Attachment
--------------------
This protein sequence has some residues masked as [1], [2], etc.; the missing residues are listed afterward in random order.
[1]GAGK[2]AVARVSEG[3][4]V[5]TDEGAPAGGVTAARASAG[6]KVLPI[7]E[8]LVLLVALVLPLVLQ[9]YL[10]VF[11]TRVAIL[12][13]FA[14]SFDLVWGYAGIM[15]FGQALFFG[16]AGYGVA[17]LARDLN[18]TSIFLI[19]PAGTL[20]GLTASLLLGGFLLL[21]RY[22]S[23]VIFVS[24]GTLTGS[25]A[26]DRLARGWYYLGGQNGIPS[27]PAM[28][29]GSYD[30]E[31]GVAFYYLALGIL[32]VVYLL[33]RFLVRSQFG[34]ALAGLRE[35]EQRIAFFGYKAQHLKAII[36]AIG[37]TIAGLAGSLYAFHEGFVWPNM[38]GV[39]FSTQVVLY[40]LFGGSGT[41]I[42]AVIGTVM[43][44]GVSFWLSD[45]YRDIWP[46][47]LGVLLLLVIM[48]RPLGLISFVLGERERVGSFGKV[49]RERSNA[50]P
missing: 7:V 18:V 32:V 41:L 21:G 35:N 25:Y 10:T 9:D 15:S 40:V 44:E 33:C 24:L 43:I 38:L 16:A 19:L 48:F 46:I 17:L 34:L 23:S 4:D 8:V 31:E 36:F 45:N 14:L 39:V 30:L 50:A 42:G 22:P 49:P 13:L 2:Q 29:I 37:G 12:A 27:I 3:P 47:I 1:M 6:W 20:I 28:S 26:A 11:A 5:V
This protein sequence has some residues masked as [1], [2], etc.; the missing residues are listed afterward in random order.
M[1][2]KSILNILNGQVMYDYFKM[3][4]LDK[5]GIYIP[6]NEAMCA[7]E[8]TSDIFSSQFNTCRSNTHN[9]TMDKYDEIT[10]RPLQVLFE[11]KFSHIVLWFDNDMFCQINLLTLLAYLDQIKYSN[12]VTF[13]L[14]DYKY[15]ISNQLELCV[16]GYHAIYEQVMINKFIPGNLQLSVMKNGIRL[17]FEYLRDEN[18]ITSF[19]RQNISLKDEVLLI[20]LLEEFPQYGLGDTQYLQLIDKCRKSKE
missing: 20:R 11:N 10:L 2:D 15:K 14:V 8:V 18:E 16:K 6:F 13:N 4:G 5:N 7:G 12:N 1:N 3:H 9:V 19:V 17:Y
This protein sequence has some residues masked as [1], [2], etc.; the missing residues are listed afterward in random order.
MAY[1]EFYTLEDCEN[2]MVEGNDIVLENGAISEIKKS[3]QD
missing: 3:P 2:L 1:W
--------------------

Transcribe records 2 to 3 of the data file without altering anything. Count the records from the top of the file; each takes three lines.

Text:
This protein sequence has some residues masked as [1], [2], etc.; the missing residues are listed afterward in random order.
M[1][2]KSILNILNGQVMYDYFKM[3][4]LDK[5]GIYIP[6]NEAMCA[7]E[8]TSDIFSSQFNTCRSNTHN[9]TMDKYDEIT[10]RPLQVLFE[11]KFSHIVLWFDNDMFCQINLLTLLAYLDQIKYSN[12]VTF[13]L[14]DYKY[15]ISNQLELCV[16]GYHAIYEQVMINKFIPGNLQLSVMKNGIRL[17]FEYLRDEN[18]ITSF[19]RQNISLKDEVLLI[20]LLEEFPQYGLGDTQYLQLIDKCRKSKE
missing: 20:R 11:N 10:L 2:D 15:K 14:V 8:V 18:E 16:K 6:F 13:N 4:G 5:N 7:G 12:N 1:N 3:H 9:V 19:V 17:Y
This protein sequence has some residues masked as [1], [2], etc.; the missing residues are listed afterward in random order.
MAY[1]EFYTLEDCEN[2]MVEGNDIVLENGAISEIKKS[3]QD
missing: 3:P 2:L 1:W